About me

I identify as mixed-race, primarily White as my paternal ancestry goes back to the Puritans (I am the 10th great-grandson of Rebecca Nurse of the Salem witch trials) but I also identify as Chinese American and Native American. My maternal grandfather was a “Paper Son,” a Chinese-American who came through Angel Island during the era of the Chinese Exclusion Act. My maternal grandmother was born and raised on the Kaw Nation reservation in Oklahoma. As such, I am dedicated to creating more equitable systems throughout higher education.

Since 1996, I have been teaching English at Whatcom Community College in Bellingham, Washington,  where I am also the Writing Program Administrator (WPA). I teach first-year writing and technical writing mostly, but I have taught a variety of literature courses as well as introductory philosophy and creative writing.

As WPA, I seek to work with Whatcom’s English faculty to create a dynamic and cohesive writing program that is responsive to the needs of our highly diverse student body and the changing environment. That means we strive to make our first-year writing course and our second-year composition courses open and accessible to the new students coming in to Whatcom, to students coming from our International program, from developmental and basic education courses, and from other colleges and universities.

And we seek to make our courses lead seamlessly into our students’ future academic and career paths, whether that’s transferring to Western Washington University, the University of Washington, or to other highly competitive colleges and universities, or whether that’s pursuing a professional-technical program, such as our highly acclaimed nursing program, or our new bachelor of applied science (BAS) programs in Information Technology/Cybersecurity and Business Management.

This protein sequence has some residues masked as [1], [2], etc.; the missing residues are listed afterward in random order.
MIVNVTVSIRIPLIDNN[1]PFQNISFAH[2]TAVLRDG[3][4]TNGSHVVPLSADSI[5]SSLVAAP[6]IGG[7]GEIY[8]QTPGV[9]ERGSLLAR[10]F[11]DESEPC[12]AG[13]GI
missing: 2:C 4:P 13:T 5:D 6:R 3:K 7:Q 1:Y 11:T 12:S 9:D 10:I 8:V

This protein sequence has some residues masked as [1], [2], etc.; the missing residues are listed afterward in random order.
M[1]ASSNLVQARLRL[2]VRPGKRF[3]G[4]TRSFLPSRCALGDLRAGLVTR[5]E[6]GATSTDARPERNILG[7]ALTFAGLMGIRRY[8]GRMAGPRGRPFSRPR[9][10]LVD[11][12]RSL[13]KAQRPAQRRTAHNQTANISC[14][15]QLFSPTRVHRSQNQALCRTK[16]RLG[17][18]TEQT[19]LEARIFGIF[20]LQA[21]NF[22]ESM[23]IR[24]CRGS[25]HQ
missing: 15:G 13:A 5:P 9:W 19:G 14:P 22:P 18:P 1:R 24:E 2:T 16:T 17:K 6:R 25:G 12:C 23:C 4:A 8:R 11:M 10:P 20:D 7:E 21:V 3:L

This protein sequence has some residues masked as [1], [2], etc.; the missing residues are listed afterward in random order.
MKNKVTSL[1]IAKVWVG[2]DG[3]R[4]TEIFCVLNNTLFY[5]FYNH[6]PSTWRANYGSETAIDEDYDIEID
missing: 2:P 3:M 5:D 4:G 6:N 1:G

My research focuses on program development and social justice, in particular how programs can be developed inclusively to serve both the the majority of two-year college students, among whom are large numbers of systemically non-dominant students, and the majority of college faculty, who teach off the tenure track. I’ve published numerous articles in Teaching English in the Two-Year College, including a feature article in the 2018 special issue on academic freedom titled “The Two-Year College Writing Program and Academic Freedom: Labor, Scholarship, and Compassion,” and have chapters in a number of edited anthologies, including Sixteen Teachers Teaching: Two-Year College Perspectives, edited by Patrick Sullivan (University Press Colorado 2020),  Contingency, Exploitation, and Solidarity: Labor and Action in English Composition (2017), edited by Seth Kahn, William B. Lalicker, and Amy Lynch-Biniek (co-authored with Amanda Hoppe and Desiree Holter) and A Critical Look at Institutional Mission: A Guide for Writing Program Administratorsedited by Joe Janangelo (2016 Parlor Press).

I’ve also co-authored two TYCA White Papers, on placement reform and on developmental education reform. Currently, I’m part of the TYCA Workload Task Force studying workload and effectiveness at two-year colleges across the country. I’ve co-authored two working papers (#1 and #8) as well as the quantitative report “The Profession of Teaching English in the Two-Year College. I am currently with other members of the task force on a comprehensive white paper.

My textbook, Active Voices: The Language of College and Composition, from Fountainhead Press, was published in spring 2019 and seeks to demystify the the college experience for first-writing students by providing concise explanations of the most important topics, such as “What the academy is” and “What counts as evidence.” The preface and the introduction for students, as well as four new chapters that support anti-racist pedagogy, is available at Fountainhead’s site.

Currently, I’m working to promote anti-racist writing ecologies in several ways. First, I’m on the leadership team of a statewide initiative to create anti-racist writing curriculum for all two-year colleges in Washington. As part of that group, I helped secure a $300,000 grant for statewide anti-racist curriculum development. This project developed out of the “(de)Composting ENGL&101” statewide group I helped lead the past 5 years seeking to promote collaboration in developing effective first-year writing at all 34 state two-year community and technical colleges in Washington.